Carwile lauds the process as one of the elements that he identified as necessary for healing, along with talk therapy, overcoming addiction, welcoming adversity and forgiveness. Forgiveness, Carwile said, is perhaps the most difficult step.
“I was a minister, and I have spoken on forgiveness,” said Carwile. “I’ve quoted Bible verses on forgiveness. … Forgiveness is crucial to anyone to get healthy and move on, but I couldn’t find a way.”
But then Carwile came up with a somewhat elegant solution, imagining life as a learning opportunity. He imagines his father and he chose the roles they would take in life, so that they could both learn necessary lessons.
Carwile said he confronted his family twice about the abuse, the first time over the phone while in college. His mother denied that anything ever happened, and said that his father was checking for ringworm when entering his room at night, apparently a common excuse among pedophiles.
The second time, he confronted his family in person. His sister told him she didn’t believe him, and said he had been abducted by a UFO and misinterpreted the events.
“I couldn’t believe she resorted to that,” he exclaimed. “That’s why nobody wants to talk about this. That’s why. Because nobody wants to believe you.”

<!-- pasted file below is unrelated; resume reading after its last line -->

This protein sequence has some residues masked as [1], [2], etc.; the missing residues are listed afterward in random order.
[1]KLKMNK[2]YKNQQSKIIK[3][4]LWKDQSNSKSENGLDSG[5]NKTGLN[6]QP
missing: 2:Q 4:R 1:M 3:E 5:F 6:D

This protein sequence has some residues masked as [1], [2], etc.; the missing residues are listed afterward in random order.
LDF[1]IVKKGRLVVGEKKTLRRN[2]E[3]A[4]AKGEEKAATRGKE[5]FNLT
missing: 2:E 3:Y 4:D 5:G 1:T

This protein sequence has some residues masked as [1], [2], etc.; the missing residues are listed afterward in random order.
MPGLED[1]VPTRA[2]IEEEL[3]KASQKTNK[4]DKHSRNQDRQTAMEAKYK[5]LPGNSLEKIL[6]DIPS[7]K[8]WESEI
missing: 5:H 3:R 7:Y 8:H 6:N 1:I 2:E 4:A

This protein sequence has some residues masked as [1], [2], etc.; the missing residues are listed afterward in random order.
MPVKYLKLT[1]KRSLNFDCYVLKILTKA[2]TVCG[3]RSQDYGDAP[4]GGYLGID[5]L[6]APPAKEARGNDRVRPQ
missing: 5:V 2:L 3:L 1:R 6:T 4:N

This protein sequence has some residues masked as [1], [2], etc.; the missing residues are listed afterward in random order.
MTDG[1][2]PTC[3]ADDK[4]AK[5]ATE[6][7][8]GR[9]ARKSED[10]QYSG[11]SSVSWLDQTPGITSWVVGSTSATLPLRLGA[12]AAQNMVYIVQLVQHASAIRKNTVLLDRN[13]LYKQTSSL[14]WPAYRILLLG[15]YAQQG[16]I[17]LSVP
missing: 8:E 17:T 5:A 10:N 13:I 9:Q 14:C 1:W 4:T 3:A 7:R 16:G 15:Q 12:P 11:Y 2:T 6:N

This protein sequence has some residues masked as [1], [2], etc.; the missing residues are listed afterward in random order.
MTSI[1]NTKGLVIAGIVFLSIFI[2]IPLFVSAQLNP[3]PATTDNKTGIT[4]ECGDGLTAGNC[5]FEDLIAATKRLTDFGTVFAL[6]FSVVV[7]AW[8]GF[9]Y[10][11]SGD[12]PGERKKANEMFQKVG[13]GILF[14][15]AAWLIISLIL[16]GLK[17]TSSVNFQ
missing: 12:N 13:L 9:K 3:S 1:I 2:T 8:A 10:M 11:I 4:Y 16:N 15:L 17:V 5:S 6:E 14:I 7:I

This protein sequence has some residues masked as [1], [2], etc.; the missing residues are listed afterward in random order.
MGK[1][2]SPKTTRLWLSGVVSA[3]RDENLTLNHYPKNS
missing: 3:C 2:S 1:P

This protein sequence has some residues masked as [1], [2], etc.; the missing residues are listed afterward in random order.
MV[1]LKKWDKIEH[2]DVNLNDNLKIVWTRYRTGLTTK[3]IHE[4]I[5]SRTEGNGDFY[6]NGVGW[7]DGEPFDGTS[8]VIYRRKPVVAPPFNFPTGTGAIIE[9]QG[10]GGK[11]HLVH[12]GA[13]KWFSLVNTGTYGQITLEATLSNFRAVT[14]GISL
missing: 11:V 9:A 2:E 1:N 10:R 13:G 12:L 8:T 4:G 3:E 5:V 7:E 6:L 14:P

how to share stories of sexual abuse
Mary Carwile was a single mother with two children, living in the Fraser Valley years ago. She was planning a trip to Mexico when her older son was seven years old, and a scout leader offered to take care of him for the week. Her son spent the night with him one day before her vacation.
“(The scout leader) knew I was vulnerable, and that I needed a break. It was a free babysitter for a week,” she explained. “He’s a Cub Scout leader. It was perfect. He was so nice to me, and I trusted him. He groomed me beautifully.”
Mary, who shared her experience with the audience alongside her husband, discovered the abuse a couple days before her vacation, but still went, leaving her son with a trusted friend from the church. She expressed the experience of dealing with that guilt, and worrying about how her son would cope with the traumatic experience.
Her son is now in his 40s and reportedly well adjusted.
It took a while for the Carwiles to be able to tell their story, taking years of learning how to cope and heal from their respective experiences, a process that is still ongoing. But they said it’s important for them to reach out to others to try and help them learn methods for healing, if at all possible.
They want to spread awareness that sexual abuse is a pervasive issue in today’s society, with almost 20 percent of the population having experienced some form of sexual abuse, according to the National Sex Offender Public Website, a subset of the U.S. Department of Justice. About 30 percent of perpetrators of child sexual abuse are family members, while almost all perpetrators know the victim in some capacity.
“When I finally became fully aware, I got nervous,” Ernie admitted. “I got nervous because of the intimacy of the subject. But I realized that there were so many people who have not been able to talk about this. Maybe if I can be open, that might open up the door for others, as well.”